Thirdly, it is worth noting that the invention of fractions enables us to answer questions which were unanswerable in the restricted language of integers. And this is typical of extensive abstraction in the history of mathematics. The pattern of mathematical progress frequently exhibits the two stages of frustration and invention-frustration at the discovery that certain problems are insoluble with existing concepts and methods, and then the invention of new and more general concepts, new and more powerful methods to resolve these problems. The whole theory of limiting processes is an excellent example of this pattern of abstraction.

Fourthly, there is a feature of the mental processes of abstraction which is of special interest for the teacher and lecturer - i.e. their avowedly tentative and experimental character in their initial stages. Such phrases as "imaginary numbers", "improper functions", "symbolic elements", are relics of past periods of mathematical history when the processes of the creation or invention of complex numbers, distribution functions and nilpotent Aronhold Clebsch algebras were still at a stage of free experimentation unshackled by the factors of a formalised system.

The last characteristic of abstraction by creation which I will mention is the experience of wordless and imageless thought. It is certainly the testimony of many mathematicians, which I can confirm from my own experiences that the great problem is to find words, concepts and images which can embody the free thoughts which we are struggling to express. Perhaps a quotation from Francis Galton, the great geneticist, will elucidate this mysterious activity.
It is a serious drawback to me in writing, and still more in explaining myself, that I do not so easily think in words as otherwise. It often happens that after being hard at work, and having arrived at results that are perfectly clear and satisfactory to myself, when I try to express them in language I feel that I must begin by putting myself upon quite another intellectual plane. I have to translate my thoughts into a language that does not run very evenly with them. I therefore waste a vast deal of time in seeking for appropriate words and phrases, and am conscious, when required to speak on a sudden, of being often very obscure through mere verbal maladroitness, and not through want of clearness of perception. That is one of the small annoyances of my life.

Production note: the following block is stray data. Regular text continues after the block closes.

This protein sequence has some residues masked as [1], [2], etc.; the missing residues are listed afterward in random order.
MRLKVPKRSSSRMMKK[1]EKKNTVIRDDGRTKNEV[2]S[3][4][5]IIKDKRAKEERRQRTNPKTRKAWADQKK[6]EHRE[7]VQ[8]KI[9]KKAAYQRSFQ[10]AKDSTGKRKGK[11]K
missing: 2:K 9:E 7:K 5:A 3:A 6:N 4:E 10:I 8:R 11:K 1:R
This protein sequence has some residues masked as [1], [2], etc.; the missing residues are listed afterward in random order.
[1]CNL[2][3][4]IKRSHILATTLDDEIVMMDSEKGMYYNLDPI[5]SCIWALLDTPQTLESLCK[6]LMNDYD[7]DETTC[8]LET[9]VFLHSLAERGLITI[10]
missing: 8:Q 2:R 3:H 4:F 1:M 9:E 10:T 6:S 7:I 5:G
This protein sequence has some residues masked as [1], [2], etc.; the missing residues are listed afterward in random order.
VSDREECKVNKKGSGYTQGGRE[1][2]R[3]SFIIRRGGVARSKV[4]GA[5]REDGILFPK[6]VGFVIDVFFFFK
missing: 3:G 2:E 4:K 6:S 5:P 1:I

It is now time for me to draw to an end. I have been acutely conscious, during the preparation and delivery of this lecture, of the highly selective nature of the material which I have presented; but I have endeavoured to describe some of the main factors which influence the growth of mathematics, and where possible to refer to their significance in the teaching of this subject. The treatment has been far from exhaustive and many themes have been left untouched. There is in particular one topic, which I have so far neglected, but to which I must refer by way of conclusion - the influence of aesthetic judgements not only in the final presentation of a new theory, but also in the inception and formation of the theory in our minds. The formal elegance of a mathematical proof is not an adventitious decoration superadded to a gaunt logical exposition. It is of the very essence of the work; and a sense of beauty, of the innate fitness of things, is an indispensable guide in that work of choice and selection which forms such a large part of mathematical activity. Moreover, aesthetic considerations can determine the very choice of the problem which a mathematician selects for study. Perhaps this is the clue to those difficult questions, how is mathematical abstraction to be acquired, how is mathematical technique to be learnt? Perhaps also it is the clue to a far more searching question - What is mathematics?

G. T.

Last Updated January 2021